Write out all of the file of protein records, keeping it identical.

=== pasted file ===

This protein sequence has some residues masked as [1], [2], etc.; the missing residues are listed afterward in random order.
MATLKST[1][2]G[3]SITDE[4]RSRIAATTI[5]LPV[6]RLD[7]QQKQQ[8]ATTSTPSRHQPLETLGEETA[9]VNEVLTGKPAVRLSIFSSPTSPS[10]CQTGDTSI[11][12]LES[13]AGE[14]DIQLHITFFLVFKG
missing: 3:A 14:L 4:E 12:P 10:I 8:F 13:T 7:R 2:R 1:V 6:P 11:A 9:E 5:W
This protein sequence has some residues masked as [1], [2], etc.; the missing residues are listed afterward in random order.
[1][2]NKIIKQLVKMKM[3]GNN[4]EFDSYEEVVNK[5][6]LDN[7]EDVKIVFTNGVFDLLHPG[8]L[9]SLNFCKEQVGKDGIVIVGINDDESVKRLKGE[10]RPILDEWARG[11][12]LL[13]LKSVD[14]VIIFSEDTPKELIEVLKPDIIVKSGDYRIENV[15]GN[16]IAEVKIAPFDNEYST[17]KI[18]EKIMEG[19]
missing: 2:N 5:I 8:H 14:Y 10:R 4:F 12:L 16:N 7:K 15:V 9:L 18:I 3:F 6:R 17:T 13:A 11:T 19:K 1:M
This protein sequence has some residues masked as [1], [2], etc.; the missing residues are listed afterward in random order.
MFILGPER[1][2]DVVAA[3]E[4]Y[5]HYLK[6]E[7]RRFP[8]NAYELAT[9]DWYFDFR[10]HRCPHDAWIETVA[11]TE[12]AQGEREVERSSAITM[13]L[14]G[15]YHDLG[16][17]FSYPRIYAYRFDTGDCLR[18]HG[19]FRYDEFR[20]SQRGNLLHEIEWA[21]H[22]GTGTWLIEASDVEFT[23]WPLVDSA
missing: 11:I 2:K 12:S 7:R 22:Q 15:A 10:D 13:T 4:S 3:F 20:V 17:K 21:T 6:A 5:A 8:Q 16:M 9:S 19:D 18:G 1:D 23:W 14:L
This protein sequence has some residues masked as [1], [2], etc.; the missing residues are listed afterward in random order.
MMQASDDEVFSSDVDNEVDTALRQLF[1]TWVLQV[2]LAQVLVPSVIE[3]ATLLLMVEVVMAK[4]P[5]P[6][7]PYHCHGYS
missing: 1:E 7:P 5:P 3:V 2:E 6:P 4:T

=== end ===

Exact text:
This protein sequence has some residues masked as [1], [2], etc.; the missing residues are listed afterward in random order.
MATLKST[1][2]G[3]SITDE[4]RSRIAATTI[5]LPV[6]RLD[7]QQKQQ[8]ATTSTPSRHQPLETLGEETA[9]VNEVLTGKPAVRLSIFSSPTSPS[10]CQTGDTSI[11][12]LES[13]AGE[14]DIQLHITFFLVFKG
missing: 3:A 14:L 4:E 12:P 10:I 8:F 13:T 7:R 2:R 1:V 6:P 11:A 9:E 5:W
This protein sequence has some residues masked as [1], [2], etc.; the missing residues are listed afterward in random order.
[1][2]NKIIKQLVKMKM[3]GNN[4]EFDSYEEVVNK[5][6]LDN[7]EDVKIVFTNGVFDLLHPG[8]L[9]SLNFCKEQVGKDGIVIVGINDDESVKRLKGE[10]RPILDEWARG[11][12]LL[13]LKSVD[14]VIIFSEDTPKELIEVLKPDIIVKSGDYRIENV[15]GN[16]IAEVKIAPFDNEYST[17]KI[18]EKIMEG[19]
missing: 2:N 5:I 8:H 14:Y 10:R 4:F 12:L 16:N 7:K 15:V 9:L 18:I 3:F 6:R 17:T 13:A 11:T 19:K 1:M
This protein sequence has some residues masked as [1], [2], etc.; the missing residues are listed afterward in random order.
MFILGPER[1][2]DVVAA[3]E[4]Y[5]HYLK[6]E[7]RRFP[8]NAYELAT[9]DWYFDFR[10]HRCPHDAWIETVA[11]TE[12]AQGEREVERSSAITM[13]L[14]G[15]YHDLG[16][17]FSYPRIYAYRFDTGDCLR[18]HG[19]FRYDEFR[20]SQRGNLLHEIEWA[21]H[22]GTGTWLIEASDVEFT[23]WPLVDSA
missing: 11:I 2:K 12:S 7:R 22:Q 15:A 10:D 13:T 4:S 3:F 20:V 17:K 21:T 6:A 5:A 8:Q 16:M 9:S 19:D 18:G 1:D 23:W 14:L
This protein sequence has some residues masked as [1], [2], etc.; the missing residues are listed afterward in random order.
MMQASDDEVFSSDVDNEVDTALRQLF[1]TWVLQV[2]LAQVLVPSVIE[3]ATLLLMVEVVMAK[4]P[5]P[6][7]PYHCHGYS
missing: 1:E 7:P 5:P 3:V 2:E 6:P 4:T